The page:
God’s Example for Attachment
If you think about it, all of creation has been in survival mode since the Fall — trying to meet our own needs, creating our own gods, always chased by a fear of lack. Yet if we examine God’s relationship with us, it always begins with “I Am.” Whatever you need. Wherever you are. Whatever you are going through, I Am.
God doesn’t begin His relationships with rules and regulations, but with His presence. Relationship must precede rules and boundaries. We don’t send a newborn to bed without his supper because he cries. We don’t correct a new convert when he lets out a string of expletives right after a worship service (or we shouldn’t, at least). By the same token, we shouldn’t punish a child for being unable to self-regulate because he experienced early trauma.
We are born wired for attachment. As the authors of Wounded Children, Healing Homes explain, “Eye-to-eye contact is a critical link that sets the brain toward balanced regulation. The mutual gaze leads to emotional attunement; a deeply satisfying experience of feeling harmonious oneness and completeness, not unlike the peace experienced in the womb. Without the attentive loving gaze and emotional responsiveness of the parent, the infant brain struggles on its own to develop and mature.”
So how did God attach to His first children?
He provided for their physical needs.
God planted a garden and set man over it: “And the Lord God planted a garden toward the east, in Eden [delight]; and there He put the man whom He had formed (framed, constituted). And out of the ground the Lord God made to grow every tree that is pleasant to the sight or to be desired—good (suitable, pleasant) for food; the tree of life also in the center of the garden, and the tree of the knowledge of [the difference between] good and evil and blessing and calamity.” (Genesis 2:8-9)
He provided human companionship.
God created Eve as a helpmeet for Adam: “And the rib or part of his side which the Lord God had taken from the man He built up and made into a woman, and He brought her to the man.” (Genesis 2:22)
He offered His presence and a relationship.
God came and walked and talked with them: “And they heard the sound of the Lord God walking in the garden in the cool of the day. . .” (Genesis 3:8a)
This was a picture of perfect attachment — secure attachment.
Broken Attachment and the Fall
After the Fall, everything changed.
Adam and Eve were banished from Eden, evicted from the only lifestyle they had ever known. Not only did they lose the presence of God, but they also lost their home and carried the shame of the Fall.
I’m sure it was beyond stressful. When Eve said, “I have gotten and gained a man with the help of the Lord” (Genesis 4:1), she may have been in survival mode. How do you survive without the presence of God, who walked and talked with you daily? How do you handle life on earth without preternatural gifts?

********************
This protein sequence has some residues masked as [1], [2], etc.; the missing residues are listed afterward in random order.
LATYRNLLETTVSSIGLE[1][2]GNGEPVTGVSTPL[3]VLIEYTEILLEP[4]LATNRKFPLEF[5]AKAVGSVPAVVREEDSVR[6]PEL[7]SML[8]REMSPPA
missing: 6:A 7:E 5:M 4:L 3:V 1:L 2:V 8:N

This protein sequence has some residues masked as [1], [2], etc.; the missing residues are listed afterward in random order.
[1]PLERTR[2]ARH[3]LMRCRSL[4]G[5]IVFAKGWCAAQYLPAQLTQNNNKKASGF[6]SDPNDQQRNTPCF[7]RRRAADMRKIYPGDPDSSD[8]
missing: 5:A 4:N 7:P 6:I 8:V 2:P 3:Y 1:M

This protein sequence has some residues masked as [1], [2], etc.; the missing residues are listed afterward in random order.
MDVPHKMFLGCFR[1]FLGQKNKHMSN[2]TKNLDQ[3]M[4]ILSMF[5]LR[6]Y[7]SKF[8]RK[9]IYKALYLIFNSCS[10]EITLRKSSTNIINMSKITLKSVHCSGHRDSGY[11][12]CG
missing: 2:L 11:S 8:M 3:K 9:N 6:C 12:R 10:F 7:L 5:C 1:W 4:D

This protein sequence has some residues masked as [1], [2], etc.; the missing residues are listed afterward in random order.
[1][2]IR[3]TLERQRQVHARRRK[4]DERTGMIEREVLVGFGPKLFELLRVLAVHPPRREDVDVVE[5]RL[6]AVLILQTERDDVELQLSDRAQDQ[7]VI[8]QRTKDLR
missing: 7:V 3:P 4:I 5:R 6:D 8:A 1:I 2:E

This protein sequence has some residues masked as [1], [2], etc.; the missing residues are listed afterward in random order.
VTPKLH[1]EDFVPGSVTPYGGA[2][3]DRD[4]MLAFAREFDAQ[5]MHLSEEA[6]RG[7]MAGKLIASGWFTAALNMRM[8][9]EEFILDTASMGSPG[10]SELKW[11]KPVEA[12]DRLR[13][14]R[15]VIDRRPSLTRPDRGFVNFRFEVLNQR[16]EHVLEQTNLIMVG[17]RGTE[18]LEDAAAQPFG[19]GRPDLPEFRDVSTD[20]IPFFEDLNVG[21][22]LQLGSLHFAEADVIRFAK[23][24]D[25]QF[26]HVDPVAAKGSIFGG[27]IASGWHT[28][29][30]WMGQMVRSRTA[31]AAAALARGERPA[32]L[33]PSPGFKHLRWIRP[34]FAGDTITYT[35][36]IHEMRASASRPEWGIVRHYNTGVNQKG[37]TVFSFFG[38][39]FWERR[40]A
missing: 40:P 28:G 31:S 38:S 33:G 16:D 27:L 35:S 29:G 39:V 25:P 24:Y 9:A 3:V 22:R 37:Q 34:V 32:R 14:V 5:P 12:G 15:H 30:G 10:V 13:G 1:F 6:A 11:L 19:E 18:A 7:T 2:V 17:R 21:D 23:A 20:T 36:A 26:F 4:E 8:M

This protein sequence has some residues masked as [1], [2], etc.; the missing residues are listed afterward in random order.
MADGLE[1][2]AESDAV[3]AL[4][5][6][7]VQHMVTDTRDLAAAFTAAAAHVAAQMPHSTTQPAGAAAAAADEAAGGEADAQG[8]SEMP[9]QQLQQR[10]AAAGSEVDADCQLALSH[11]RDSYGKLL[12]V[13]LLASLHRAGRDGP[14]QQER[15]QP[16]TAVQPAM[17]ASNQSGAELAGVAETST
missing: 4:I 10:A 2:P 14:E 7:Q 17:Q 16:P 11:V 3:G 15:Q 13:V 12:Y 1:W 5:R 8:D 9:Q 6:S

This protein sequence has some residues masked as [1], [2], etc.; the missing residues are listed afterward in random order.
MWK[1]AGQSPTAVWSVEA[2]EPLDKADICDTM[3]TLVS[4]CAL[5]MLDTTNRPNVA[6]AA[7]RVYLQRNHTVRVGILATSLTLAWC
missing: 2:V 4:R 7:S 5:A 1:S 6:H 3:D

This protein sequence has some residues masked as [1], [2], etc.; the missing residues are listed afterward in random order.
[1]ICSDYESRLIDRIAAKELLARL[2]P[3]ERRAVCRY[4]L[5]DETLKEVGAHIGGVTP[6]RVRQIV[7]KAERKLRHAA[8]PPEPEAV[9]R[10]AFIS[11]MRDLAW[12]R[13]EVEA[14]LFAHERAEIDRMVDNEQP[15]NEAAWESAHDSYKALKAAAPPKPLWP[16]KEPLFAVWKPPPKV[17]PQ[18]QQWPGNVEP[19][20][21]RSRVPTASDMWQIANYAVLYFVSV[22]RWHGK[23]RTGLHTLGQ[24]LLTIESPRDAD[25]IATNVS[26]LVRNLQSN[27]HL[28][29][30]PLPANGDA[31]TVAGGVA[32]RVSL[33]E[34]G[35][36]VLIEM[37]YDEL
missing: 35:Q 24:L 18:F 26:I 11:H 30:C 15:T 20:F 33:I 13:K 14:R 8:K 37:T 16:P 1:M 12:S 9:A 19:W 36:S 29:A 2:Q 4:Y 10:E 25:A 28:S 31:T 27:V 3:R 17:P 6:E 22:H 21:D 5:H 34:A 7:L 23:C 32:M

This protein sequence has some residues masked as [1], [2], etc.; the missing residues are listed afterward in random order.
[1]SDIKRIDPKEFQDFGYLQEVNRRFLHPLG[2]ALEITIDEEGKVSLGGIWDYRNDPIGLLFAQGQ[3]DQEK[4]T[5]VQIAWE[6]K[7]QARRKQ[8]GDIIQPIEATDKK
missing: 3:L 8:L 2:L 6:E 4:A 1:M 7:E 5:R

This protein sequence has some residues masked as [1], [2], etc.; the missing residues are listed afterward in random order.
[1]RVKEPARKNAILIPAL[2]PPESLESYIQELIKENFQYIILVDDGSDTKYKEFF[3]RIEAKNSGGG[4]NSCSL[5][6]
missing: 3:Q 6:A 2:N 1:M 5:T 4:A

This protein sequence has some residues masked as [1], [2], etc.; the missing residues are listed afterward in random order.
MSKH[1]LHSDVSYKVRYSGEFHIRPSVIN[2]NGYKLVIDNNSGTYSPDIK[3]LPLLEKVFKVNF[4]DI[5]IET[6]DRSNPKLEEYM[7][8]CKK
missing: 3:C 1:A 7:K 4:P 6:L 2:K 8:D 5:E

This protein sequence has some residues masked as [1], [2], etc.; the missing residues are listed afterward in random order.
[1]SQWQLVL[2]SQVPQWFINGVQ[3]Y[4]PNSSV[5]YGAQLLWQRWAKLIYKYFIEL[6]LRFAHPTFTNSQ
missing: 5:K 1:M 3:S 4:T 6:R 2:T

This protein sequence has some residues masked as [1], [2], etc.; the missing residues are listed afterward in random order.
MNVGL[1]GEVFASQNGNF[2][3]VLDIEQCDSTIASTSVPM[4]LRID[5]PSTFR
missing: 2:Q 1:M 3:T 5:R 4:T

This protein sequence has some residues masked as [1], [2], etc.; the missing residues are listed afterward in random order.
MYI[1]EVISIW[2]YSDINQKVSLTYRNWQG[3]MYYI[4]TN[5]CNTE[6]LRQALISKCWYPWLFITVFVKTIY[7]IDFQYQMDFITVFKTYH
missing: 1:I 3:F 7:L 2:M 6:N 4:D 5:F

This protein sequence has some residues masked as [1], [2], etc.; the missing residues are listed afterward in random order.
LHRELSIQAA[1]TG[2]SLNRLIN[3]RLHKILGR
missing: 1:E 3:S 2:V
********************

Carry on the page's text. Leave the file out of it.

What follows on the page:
Let’s put ourselves in Eve’s place. Evicted. Homeless. Alone. The constant supply of free food is gone. She feels shame. Her husband tills the ground, which brings forth thorns and thistles. She must dress herself and her family. Do you think she may have been depressed? Avoidant? Ambivalent? Checked out? I would have.
We have no written record about the parenting style of Eve, but we can hazard some guesses based on the actions of Cain. (This is not to say that every child who participates in aberrant behavior can blame it on Mom, as Sigmund Freud thought.) Cain was stuck in one of Dreikurs’ mistaken goals (see Chapter 5). For some reason, even though Abel was securely attached, Cain decided he shouldn’t try.
“The brain is “experience expectant”. That is, it is hard wired to expect certain signals, such as eye contact, kind touch, rocking, loving voice tones, playful interactions, and assistance from others during sickness or distress.” -Deborah Gray, Nurturing Adoptions
When Eve said, “I have gotten a man,” I don’t read a whole lot of excitement there. Do you? I could be wrong, but I picture her being detached herself. It definitely doesn’t sound like secure attachment.
So what does secure attachment look like? According to Bowbly, as cited in Nurturing Adoptions, securely attached children believe the following:
• My parents come back. They are reliable.
• I am worth coming back to.
• I can depend on my parents and the people they entrust to educate and spend time with me.
• My feelings are mirrored back to me so that I can process how I feel and how others feel.
• I want to please my parents most of the time.
• I am rewarded for becoming competent, for my creativity, and for my positive states.
• I can get help with psychologically overwhelming events and feelings.
• My parents will teach me how to cope with problems and how to resolve them.
• Intimacy is enjoyable.
• My needs are routinely met in a timely, sensitive manner.
• Repairs to relationship disruptions are empathic and prompt.
If we ourselves have felt secure attachment, we expect our children to follow that pattern, as well — even if their experiences have been vastly different from ours.We parents tend to expect our newly adopted children to enter the home and quickly develop a secure attachment style. We assume that they know the amount of time and work it took to secure their adoption.
Want to learn more about attachment? Catch up on the series on the podcast: